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Church Associated Community Gardens

  • Subject: [cg] Church Associated Community Gardens
  • From: "Betsy Johnson" betsy@bgjohnson.com
  • Date: Thu, 10 Nov 2005 12:27:23 -0500

Thank you Fred for describing the realities of starting a community
garden without sufficient "building of community" before the planting
gets started.  Lynn, you ask for examples of other Presbyterian gardens.
I would contend that a church garden is really no different from other
community gardens.  Basically all community gardens need to be developed
by a group of folks who together determine the form of the gardens, the
rules that will be followed, and together get the resources for the
garden.  From the ACGA website there are basic guidelines for starting a
garden and I also recommend our Cultivating Community and Growing
Communities Curriculum publications.  Also, consider attending our
Growing Communities workshop in Richmond, Virginia on March 10-11, 2006.


Betsy Johnson
Executive Director
American Community Gardening Assoc.
877-275-2242  betsyjohnson@communitygarden.org


-----Original Message-----
From: community_garden-admin@mallorn.com
[mailto:community_garden-admin@mallorn.com] On Behalf Of Jim Call
Sent: Tuesday, November 08, 2005 9:00 PM
To: Fred Mabry; community_garden@mallorn.com
Subject: RE: [cg] Church Associated Community Gardens

About 6 years ago, I was approached by a Lutheran Church to help
establish a
community garden on their grounds.  Their mission was to give the
harvest to
the poor elderly, similar to the CASA Community Garden's (CCG) effort.
This
was a presented to the church by a small number of members (5 or so) who
had
visited the CCG.   It was chaired by a "Lynne Mabry" type who had the
responsibility of making this happen.  On "Plant Day" in spring, they
had
about 25 or more volunteers.  Good turnout for a 50' by 100' garden.
All
goes well.  The soil was what I call a "gum shoe" clay.  Just terrible.
It
screamed for organics.  I ask the Pastor of church afterwards... have
you
ever heard of the phase
 "God is testing you"?  He said "yes".  I responded, "Pastor, this
garden
will be testing all of you".  I told him it will take a few years of
adding
amendments to it in order to raise its harvest level. I gave him and
their
garden leaders advice on going forward.

During that summer, I visited the garden on occasions to review their
progress. As predicted, it produced poorly and had severe weed problems.
As
the hot summer weather approached the volunteerism waned.  I understand
the
lady overseeing this project quit the church the following year and
without
leadership the project was discontinued.

To this end, I would advise you to make sure you are aware of all the
requirements needed to operate this garden.  Meet with your Garden
Committee
and make note of all the equipment, materials (including seeds, plants,
etc.), volunteers, tasks, rules/regulations required to operate it.  I'm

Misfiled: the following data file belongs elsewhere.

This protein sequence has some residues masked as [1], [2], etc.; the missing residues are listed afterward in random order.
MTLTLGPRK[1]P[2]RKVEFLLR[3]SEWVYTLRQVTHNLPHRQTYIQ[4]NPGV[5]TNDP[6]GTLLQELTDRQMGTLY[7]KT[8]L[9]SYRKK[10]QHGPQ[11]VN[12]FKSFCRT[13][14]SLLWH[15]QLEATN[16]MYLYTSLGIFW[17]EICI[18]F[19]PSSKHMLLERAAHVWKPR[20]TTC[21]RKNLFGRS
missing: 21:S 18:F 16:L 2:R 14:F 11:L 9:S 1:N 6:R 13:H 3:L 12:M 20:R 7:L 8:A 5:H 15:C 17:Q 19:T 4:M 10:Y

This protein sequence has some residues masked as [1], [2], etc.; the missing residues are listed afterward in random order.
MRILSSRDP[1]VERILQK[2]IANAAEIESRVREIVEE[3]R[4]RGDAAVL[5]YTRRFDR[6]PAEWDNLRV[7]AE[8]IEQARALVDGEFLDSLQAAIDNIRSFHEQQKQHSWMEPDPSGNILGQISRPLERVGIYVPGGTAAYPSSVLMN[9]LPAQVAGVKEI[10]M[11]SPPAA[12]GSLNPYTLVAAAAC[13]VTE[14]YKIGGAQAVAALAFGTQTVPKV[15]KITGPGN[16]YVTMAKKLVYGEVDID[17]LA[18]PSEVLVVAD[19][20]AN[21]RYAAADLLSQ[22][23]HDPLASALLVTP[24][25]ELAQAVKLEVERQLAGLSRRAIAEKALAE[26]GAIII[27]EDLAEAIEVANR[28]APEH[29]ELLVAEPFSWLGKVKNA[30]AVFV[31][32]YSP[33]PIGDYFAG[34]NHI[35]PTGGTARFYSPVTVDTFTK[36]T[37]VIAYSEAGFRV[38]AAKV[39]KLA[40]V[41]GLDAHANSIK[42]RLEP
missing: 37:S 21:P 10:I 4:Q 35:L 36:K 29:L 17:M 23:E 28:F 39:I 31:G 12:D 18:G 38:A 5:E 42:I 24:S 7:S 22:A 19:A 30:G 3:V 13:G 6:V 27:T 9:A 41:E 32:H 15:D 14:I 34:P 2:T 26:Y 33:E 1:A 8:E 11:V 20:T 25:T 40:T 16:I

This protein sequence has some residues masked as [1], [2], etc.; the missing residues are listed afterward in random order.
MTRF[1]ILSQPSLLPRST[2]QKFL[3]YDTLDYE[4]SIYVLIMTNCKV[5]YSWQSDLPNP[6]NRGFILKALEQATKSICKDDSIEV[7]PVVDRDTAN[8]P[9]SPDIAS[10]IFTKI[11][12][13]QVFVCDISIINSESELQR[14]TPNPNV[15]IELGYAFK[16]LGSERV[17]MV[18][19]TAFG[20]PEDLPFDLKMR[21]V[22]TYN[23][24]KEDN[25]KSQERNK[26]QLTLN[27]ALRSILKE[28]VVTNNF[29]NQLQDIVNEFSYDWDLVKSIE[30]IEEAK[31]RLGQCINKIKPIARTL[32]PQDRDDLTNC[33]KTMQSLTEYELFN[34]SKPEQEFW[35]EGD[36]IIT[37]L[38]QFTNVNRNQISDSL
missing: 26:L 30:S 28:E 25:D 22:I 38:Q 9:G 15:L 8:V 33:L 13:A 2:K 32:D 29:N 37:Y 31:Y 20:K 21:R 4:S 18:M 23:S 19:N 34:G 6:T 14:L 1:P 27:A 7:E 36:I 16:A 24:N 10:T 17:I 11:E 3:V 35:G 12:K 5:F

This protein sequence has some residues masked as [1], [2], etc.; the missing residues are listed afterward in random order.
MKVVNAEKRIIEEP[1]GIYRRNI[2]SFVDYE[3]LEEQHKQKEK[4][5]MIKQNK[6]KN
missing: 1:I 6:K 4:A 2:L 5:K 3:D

not
a "meeting" kind of person (unless its in the garden), but I would
advise
having someone take minutes to record your meetings.  Email the minutes
to
everyone involved.

You have quite a challenge.  If you have additional questions, please
email
me and I will try to help you out.

Wishing you the best in your efforts,   Jim





-----Original Message-----
From: community_garden-admin@mallorn.com
[mailto:community_garden-admin@mallorn.com]On Behalf Of Fred Mabry
Sent: Tuesday, November 08, 2005 11:31 AM
To: community_garden@mallorn.com
Subject: [cg] Church Associated Community Gardens


My name is Lynne Mabry.  I live in Laurinburg, NC.  Laurinburg is on the
border with SC, between Charlotte and Wilmington.  My church, Laurinburg
Presbyterian Church, has about 2-3 acres of unused land that we are
planning
to turn into a multi-purpose community garden for the next 10-15 years.
I
am
the unofficial coordinator at this point.  I need to get a plan together
and
present it to our Session (the church governing body) for approval.  Do
any
of
you know of another Presbyterian church with a garden?

I would appreciate hearing from any of you across the country who know
of
or
have association with any church /community garden.  What are your
guidelines?
Who can have a plot? Plot size?  What percentage is given away to the
hungry?
All information and suggestions will be appreciated.

Thanks!  Lynne


______________________________________________________
The American Community Gardening Association listserve is only one of
ACGA's
services to community gardeners. To learn more about the ACGA and to
find
out how to join, please go to http://www.communitygarden.org


To post an e-mail to the list:  community_garden@mallorn.com

To subscribe, unsubscribe or change your subscription:
https://secure.mallorn.com/mailman/listinfo/community_garden


______________________________________________________
The American Community Gardening Association listserve is only one of
ACGA's services to community gardeners. To learn more about the ACGA and
to find out how to join, please go to http://www.communitygarden.org


To post an e-mail to the list:  community_garden@mallorn.com

To subscribe, unsubscribe or change your subscription:
https://secure.mallorn.com/mailman/listinfo/community_garden


______________________________________________________
The American Community Gardening Association listserve is only one of ACGA's services to community gardeners. To learn more about the ACGA and to find out how to join, please go to http://www.communitygarden.org


To post an e-mail to the list:  community_garden@mallorn.com

To subscribe, unsubscribe or change your subscription:  https://secure.mallorn.com/mailman/listinfo/community_garden





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